3. After 1st Oct. 2014, China’s companies can sue Canada if any Canadian government – including our provinces – makes any decision that puts our health, jobs and environment before their profit. Worse yet, these suits would be decided by unaccountable arbitrators in secret courts outside our legal system.

    WE WOULD THEN BECOME OWNED BY THE FIRST COUNTRY TO SUE US AFTER THE LAST ONE GOT WHAT WAS LEFT IN THE BANK. Democracy is BY THE PEOPLE, FOR THE PEOPLE, NOT, TO THE PEOPLE BY THE CORPORATE ASSAULTERS with the assistance of Chairman Harper ! Please view this, it’s about the new ambulance chasers >

  4. Sean McGuinness // September 19, 2014 at 10:06 AM // Reply

    Great article. This treaty was totally off my radar. Reading Gus Van Varten’s letter makes it very clear that this treaty puts Canada in a extremely vulnerable position.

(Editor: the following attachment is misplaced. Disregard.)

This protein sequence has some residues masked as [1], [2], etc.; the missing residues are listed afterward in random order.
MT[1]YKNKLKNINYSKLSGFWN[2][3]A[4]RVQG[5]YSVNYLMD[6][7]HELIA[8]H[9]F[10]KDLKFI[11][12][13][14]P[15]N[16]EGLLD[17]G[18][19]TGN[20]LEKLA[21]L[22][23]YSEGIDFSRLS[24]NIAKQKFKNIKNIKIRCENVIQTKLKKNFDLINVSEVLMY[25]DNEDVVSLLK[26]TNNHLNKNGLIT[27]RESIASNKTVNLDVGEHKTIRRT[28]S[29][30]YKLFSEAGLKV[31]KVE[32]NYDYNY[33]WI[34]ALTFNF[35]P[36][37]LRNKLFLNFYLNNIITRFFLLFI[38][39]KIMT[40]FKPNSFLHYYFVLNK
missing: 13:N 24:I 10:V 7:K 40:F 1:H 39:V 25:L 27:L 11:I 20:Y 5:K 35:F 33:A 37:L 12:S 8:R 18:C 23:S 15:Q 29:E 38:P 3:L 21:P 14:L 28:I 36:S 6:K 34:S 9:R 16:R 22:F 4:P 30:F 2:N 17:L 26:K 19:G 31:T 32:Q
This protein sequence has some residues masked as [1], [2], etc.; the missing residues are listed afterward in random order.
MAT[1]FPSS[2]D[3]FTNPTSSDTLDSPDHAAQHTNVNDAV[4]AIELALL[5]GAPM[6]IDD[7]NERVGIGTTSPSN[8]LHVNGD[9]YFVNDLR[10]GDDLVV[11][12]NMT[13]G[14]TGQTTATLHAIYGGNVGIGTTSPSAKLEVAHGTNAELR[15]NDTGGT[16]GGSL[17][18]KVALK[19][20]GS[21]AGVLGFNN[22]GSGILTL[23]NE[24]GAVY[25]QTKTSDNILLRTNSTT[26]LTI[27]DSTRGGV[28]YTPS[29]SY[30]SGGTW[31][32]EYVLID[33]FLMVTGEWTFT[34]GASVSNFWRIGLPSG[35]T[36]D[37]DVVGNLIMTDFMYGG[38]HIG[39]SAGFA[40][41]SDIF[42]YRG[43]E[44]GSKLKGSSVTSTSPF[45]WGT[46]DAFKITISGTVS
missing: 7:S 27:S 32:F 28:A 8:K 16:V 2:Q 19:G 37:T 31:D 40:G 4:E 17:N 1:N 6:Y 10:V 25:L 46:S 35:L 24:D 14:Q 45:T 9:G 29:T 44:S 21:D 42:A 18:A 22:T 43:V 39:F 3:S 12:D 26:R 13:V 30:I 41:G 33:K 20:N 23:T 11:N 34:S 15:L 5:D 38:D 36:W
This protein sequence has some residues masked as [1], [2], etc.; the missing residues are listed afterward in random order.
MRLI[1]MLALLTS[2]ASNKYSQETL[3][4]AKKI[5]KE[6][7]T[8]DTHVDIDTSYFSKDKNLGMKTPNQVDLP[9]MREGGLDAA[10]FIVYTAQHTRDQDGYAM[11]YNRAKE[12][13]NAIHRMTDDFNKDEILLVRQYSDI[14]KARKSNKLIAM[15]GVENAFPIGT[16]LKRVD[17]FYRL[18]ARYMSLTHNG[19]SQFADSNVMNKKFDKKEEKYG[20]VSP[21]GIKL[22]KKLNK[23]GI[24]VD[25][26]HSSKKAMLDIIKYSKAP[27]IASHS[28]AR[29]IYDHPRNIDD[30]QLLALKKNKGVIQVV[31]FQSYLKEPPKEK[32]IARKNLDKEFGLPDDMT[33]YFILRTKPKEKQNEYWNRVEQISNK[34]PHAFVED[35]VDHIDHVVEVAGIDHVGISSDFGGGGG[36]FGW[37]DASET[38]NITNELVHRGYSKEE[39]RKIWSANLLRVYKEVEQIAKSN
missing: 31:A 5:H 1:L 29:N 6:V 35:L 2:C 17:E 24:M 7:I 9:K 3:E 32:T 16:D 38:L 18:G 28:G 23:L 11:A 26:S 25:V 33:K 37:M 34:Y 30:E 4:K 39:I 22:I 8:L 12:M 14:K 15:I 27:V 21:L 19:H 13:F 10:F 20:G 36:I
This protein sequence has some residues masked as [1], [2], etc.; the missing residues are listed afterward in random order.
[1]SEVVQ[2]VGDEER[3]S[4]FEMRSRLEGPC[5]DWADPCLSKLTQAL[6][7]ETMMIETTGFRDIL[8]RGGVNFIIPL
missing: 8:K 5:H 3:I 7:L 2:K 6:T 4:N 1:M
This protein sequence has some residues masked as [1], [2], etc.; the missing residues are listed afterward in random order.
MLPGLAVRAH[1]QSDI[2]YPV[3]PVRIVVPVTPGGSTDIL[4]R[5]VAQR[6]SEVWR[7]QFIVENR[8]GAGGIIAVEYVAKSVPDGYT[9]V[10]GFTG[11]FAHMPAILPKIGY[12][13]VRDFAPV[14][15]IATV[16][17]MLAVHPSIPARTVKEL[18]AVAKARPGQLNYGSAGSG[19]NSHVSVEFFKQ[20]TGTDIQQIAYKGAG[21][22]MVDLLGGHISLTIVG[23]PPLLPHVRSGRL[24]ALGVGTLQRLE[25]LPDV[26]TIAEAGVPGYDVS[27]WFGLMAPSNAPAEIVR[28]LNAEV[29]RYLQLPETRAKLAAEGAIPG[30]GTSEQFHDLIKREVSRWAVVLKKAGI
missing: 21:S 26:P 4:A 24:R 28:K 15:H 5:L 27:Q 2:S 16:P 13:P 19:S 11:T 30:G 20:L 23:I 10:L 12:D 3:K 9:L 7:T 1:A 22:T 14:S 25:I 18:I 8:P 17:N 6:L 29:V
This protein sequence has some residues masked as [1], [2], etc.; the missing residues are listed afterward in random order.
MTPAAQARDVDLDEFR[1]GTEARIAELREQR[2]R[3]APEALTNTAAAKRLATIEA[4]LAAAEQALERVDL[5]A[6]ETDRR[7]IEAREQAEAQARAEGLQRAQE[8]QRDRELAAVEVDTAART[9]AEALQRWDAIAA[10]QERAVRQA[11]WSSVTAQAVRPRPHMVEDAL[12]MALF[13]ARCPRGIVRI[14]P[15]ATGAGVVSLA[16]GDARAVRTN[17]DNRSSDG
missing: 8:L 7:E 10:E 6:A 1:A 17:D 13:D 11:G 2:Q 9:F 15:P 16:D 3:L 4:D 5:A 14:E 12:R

To add to this, a recent article in the Globe and Mail describes how the Harper govt is circumventing normal procedure to appoint supreme court judges.

    The next election can’t come soon enough.

  5. This unfortunate and lop-sided treaty is just one more example of StephenHarper’s self-aggrandizement at the cost of ordinary Canadians and Canadian sovereignty. It wa forged in secrecy, never vetted by our Parliament, and signed by one man who clims to know what is good for Canada and Canadians for the next thirty years. I can only hope the voters will turf him before he can sell our heritage entirely.

  6. We won’t see all of the damage done to Canada’s democracy until long after the Harper government has left the building.

  7. Openess and accountability under Harper is muzzled , MP’s, Scienctists,Generals and media . The recent “rock snot ” story and the RCMP “Bitumin Bubble “squad are examples that it is not our government any more . It is a government of deficits , ethical,environmetal and financial to pass on to the future. Maybe its time to go network ?